Asheville native Isaiah Rice (1917-80), a World War II veteran, was active in community and civic affairs. He was a recreation supervisor at the Burton Street Community Center in his neighborhood, and served on the Asheville-Buncombe Community Relations Council. He was employed as a warehouseman and beverage salesman for 40 years. He often carried one of his many cameras, seizing countless opportunities to capture his family, neighbors, and community members on film. He photographed people at church, his neighbors and friends as they gathered for social events, folks attending parades and football games, as well as many scenes of people working and going about their business in downtown Asheville. His photos document a thriving African American community in urban Asheville during the mid 20th century.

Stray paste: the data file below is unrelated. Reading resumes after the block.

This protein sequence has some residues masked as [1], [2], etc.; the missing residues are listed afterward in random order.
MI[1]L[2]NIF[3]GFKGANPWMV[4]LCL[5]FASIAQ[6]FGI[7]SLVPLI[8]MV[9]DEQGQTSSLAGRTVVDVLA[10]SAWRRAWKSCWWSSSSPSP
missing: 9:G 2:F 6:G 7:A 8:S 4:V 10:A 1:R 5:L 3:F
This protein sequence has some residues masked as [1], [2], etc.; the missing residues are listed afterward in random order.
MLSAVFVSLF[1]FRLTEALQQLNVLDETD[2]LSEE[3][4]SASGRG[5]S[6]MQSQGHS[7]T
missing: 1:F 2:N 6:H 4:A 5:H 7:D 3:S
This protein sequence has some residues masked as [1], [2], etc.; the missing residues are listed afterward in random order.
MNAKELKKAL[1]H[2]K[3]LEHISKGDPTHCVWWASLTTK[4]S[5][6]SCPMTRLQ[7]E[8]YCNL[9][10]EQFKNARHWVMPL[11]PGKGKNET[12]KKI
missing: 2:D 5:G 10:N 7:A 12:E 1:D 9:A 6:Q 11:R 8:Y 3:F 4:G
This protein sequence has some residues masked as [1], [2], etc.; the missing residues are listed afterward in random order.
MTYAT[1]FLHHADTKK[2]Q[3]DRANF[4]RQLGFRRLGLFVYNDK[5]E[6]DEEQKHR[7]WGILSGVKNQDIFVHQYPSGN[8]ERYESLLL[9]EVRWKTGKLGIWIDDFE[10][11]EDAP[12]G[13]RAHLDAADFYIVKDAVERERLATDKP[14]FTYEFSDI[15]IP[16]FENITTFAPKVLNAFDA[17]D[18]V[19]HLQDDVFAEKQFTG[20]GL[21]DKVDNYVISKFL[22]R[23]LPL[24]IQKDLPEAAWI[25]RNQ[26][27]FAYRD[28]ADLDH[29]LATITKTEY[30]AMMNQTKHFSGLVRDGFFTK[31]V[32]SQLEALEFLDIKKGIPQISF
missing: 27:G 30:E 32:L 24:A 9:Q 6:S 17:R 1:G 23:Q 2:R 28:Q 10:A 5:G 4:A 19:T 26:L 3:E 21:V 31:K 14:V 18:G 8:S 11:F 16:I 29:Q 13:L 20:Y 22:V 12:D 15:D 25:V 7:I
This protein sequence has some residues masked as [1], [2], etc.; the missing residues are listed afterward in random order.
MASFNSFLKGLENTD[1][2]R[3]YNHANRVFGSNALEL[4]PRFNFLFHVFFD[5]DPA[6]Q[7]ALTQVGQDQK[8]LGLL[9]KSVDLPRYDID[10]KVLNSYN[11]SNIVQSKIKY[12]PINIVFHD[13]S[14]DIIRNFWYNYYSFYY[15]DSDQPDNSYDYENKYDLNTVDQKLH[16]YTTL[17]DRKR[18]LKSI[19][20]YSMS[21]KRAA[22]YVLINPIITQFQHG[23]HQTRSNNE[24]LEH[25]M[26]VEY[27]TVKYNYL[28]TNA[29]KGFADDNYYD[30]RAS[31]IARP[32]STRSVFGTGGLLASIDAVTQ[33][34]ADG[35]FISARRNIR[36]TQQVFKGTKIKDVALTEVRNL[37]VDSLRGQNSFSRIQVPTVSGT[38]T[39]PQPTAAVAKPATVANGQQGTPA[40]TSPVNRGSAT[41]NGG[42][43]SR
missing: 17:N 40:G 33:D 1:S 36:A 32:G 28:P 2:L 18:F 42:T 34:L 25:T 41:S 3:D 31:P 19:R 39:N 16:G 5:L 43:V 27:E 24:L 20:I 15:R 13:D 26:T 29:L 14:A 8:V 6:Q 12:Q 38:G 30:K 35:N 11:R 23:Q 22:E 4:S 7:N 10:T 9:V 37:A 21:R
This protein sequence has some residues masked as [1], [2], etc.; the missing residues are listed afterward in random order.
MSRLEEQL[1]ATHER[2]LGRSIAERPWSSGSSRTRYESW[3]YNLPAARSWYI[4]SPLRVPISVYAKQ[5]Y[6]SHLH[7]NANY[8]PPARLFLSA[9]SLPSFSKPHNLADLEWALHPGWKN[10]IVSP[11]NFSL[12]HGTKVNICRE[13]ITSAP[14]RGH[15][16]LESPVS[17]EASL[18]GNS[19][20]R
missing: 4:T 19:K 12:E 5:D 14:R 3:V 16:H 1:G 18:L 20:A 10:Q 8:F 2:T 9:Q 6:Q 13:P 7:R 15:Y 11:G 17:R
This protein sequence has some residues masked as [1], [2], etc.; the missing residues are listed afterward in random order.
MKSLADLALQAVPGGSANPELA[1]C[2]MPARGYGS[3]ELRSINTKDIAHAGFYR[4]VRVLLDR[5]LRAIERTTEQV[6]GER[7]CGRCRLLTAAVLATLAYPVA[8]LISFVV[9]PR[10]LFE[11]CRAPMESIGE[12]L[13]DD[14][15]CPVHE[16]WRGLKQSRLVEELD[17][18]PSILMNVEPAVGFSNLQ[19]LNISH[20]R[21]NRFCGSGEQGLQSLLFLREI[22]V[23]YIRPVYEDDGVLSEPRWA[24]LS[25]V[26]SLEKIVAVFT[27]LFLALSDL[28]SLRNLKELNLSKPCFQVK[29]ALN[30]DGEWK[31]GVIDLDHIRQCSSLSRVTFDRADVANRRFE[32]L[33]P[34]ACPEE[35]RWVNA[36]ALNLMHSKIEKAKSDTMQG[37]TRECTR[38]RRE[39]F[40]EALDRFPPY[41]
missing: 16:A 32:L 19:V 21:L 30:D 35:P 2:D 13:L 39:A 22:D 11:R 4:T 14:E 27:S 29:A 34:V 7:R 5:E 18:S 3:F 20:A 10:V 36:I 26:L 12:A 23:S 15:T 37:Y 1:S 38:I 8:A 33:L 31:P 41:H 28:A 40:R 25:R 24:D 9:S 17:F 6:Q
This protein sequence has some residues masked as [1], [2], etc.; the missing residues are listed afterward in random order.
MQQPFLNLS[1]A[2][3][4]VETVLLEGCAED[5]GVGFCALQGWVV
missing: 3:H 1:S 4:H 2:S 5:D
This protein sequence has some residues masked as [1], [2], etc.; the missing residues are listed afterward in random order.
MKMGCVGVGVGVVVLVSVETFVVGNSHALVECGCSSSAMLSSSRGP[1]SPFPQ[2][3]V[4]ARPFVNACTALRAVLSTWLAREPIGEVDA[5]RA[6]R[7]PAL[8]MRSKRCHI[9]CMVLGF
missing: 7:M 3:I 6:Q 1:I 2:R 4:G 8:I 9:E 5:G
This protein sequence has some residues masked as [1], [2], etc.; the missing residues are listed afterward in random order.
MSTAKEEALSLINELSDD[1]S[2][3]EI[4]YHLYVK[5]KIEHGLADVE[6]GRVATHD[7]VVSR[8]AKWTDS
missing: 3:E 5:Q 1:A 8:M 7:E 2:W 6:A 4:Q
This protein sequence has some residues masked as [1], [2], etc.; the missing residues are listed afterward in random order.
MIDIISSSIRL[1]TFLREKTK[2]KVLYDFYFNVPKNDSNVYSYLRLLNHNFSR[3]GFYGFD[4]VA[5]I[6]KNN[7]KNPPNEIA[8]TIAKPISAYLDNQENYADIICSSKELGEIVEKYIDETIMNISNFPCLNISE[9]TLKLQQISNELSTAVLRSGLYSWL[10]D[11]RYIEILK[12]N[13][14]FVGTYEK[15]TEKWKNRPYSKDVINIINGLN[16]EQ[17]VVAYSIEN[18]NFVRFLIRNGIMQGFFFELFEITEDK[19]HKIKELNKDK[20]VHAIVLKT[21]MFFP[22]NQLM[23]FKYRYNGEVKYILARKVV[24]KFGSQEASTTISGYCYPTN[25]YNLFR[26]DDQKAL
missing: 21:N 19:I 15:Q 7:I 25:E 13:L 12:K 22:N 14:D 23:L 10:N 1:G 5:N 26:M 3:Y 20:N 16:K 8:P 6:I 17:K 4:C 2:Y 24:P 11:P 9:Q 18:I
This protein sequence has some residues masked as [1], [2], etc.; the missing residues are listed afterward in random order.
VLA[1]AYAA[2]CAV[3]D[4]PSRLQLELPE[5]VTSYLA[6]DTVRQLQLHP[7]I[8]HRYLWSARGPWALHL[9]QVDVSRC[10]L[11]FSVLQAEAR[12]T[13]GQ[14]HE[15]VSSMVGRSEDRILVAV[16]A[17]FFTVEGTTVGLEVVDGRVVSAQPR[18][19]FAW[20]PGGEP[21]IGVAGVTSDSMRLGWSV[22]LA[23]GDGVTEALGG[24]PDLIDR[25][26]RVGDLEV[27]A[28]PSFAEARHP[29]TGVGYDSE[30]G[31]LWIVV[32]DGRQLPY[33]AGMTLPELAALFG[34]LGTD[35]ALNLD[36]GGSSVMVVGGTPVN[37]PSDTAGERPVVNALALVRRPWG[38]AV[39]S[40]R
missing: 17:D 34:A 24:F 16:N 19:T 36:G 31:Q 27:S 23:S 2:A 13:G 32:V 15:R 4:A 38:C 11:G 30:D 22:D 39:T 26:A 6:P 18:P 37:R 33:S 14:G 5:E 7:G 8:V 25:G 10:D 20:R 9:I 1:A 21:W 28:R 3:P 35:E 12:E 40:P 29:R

The collection contains photographs, slides, and negatives. A select group of photos is
The Isaiah Rice Photograph Collection was donated to Special Collections by Rice’s daughter, Marian R. Waters, and his grandson, UNC Asheville History professor Dr. Darin Waters. Dr. Waters is working on a book based on the photos, and many more photos will be added to the online collection as work on the book progresses.
Isaiah Rice owned many cameras, including a small Minox camera that he constantly kept with him. It allowed him to take candid photos such as the one below, which appears to be taken out of the window of his delivery truck.
|Downtown Asheville scene taken by Isaiah Rice.|
The Collection contains hundreds of Minox photos. The Waters family loaned Special Collections his cameras, and this is his Minox along with a sheet of negatives and a pencil for scale:
|Minox camera and negatives.|
|Rice's Ikoflex twin reflex camera|
|Parade watchers, downtown Asheville. Minox photo by Isaiah Rice.|
|Walton Street Pool, Asheville. Ikoflex slide taken by Isaiah Rice.|